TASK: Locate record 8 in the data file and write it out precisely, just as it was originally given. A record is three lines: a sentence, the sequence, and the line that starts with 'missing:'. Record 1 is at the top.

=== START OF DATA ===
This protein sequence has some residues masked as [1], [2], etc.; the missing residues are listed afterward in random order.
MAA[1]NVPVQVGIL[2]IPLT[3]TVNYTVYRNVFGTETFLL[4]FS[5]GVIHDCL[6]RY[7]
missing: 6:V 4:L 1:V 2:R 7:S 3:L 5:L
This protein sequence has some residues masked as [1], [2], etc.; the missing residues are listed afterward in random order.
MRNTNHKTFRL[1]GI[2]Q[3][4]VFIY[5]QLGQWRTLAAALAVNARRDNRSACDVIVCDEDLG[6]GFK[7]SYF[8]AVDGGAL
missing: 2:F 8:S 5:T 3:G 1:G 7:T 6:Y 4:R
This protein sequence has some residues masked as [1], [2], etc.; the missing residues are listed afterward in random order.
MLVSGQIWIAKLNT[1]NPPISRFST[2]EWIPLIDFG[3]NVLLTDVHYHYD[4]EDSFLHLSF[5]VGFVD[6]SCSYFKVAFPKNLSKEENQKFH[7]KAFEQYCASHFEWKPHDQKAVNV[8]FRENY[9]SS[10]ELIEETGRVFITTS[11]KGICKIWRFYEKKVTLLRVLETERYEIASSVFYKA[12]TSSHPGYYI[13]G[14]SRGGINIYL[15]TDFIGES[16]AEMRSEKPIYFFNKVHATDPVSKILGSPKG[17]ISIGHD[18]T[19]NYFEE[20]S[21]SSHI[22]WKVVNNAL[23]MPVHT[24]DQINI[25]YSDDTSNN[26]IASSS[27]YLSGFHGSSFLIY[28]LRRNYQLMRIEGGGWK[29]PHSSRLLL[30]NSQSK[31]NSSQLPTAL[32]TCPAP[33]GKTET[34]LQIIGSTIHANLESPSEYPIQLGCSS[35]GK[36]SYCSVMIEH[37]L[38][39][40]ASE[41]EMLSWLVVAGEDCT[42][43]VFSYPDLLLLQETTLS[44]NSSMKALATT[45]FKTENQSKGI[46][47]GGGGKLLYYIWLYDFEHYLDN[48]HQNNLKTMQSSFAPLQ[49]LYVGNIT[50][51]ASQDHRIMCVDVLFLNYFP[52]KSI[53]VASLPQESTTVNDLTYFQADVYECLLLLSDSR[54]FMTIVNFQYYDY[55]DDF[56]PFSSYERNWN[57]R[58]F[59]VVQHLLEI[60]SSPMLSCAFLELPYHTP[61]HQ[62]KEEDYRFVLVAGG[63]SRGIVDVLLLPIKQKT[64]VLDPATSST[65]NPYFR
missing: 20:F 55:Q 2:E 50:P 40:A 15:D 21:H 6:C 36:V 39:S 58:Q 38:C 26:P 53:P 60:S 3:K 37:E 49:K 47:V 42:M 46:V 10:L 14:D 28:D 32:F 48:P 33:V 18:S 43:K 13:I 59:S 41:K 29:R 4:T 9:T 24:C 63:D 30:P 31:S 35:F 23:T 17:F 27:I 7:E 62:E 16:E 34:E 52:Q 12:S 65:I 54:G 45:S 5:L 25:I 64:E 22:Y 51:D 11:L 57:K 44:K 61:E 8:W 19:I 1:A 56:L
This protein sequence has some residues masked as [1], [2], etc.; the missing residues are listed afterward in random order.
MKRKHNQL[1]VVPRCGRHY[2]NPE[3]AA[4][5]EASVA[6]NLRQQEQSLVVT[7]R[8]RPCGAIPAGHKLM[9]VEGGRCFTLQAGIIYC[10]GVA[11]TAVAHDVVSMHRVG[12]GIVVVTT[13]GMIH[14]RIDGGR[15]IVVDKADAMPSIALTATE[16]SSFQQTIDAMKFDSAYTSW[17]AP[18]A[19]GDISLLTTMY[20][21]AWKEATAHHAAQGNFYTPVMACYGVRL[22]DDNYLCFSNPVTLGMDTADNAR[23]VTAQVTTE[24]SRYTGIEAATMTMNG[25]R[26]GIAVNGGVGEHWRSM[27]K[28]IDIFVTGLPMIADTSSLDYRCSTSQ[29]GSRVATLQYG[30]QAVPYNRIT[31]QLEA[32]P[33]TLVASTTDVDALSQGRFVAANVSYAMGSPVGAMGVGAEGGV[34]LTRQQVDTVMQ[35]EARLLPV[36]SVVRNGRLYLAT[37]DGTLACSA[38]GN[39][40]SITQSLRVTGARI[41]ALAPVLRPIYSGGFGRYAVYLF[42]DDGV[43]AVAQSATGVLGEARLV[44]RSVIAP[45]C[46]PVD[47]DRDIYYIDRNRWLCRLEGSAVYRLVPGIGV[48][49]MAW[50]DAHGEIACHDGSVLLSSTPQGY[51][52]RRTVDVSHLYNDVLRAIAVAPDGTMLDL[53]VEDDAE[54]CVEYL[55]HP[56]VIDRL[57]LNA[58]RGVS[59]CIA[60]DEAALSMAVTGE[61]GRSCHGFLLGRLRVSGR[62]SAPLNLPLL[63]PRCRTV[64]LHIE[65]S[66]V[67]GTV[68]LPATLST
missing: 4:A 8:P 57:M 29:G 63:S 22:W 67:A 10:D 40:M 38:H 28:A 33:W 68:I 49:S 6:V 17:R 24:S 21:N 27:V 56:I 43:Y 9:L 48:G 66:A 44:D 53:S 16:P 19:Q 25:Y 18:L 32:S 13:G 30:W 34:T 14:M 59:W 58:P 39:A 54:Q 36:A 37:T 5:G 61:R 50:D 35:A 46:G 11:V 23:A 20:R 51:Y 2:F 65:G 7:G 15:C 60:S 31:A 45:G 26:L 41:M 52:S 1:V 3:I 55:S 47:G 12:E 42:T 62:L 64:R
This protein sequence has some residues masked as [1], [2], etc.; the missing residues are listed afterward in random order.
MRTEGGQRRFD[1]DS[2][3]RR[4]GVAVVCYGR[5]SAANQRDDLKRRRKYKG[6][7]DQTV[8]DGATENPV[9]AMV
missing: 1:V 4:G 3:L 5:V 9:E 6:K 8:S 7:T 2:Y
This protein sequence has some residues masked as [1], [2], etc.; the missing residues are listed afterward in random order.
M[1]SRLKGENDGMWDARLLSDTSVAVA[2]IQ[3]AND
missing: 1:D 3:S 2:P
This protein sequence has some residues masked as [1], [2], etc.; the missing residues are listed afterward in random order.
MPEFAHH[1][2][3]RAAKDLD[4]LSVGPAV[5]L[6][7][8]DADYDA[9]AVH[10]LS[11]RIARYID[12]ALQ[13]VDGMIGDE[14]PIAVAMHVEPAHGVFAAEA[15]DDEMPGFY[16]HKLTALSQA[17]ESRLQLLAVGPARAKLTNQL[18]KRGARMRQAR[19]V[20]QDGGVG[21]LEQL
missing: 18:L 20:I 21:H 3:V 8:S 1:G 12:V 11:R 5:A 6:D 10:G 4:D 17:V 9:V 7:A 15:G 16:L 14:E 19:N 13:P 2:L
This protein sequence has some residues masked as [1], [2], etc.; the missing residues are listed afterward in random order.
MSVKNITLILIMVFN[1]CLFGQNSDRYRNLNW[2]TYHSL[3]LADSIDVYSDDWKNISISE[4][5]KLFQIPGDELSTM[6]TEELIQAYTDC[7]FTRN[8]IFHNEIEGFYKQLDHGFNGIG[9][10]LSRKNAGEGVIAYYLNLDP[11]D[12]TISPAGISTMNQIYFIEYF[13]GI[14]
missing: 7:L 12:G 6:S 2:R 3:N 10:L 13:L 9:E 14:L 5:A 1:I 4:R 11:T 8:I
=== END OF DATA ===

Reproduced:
This protein sequence has some residues masked as [1], [2], etc.; the missing residues are listed afterward in random order.
MSVKNITLILIMVFN[1]CLFGQNSDRYRNLNW[2]TYHSL[3]LADSIDVYSDDWKNISISE[4][5]KLFQIPGDELSTM[6]TEELIQAYTDC[7]FTRN[8]IFHNEIEGFYKQLDHGFNGIG[9][10]LSRKNAGEGVIAYYLNLDP[11]D[12]TISPAGISTMNQIYFIEYF[13]GI[14]
missing: 7:L 12:G 6:S 2:R 3:N 10:L 13:L 9:E 14:L 5:A 1:I 4:R 11:T 8:I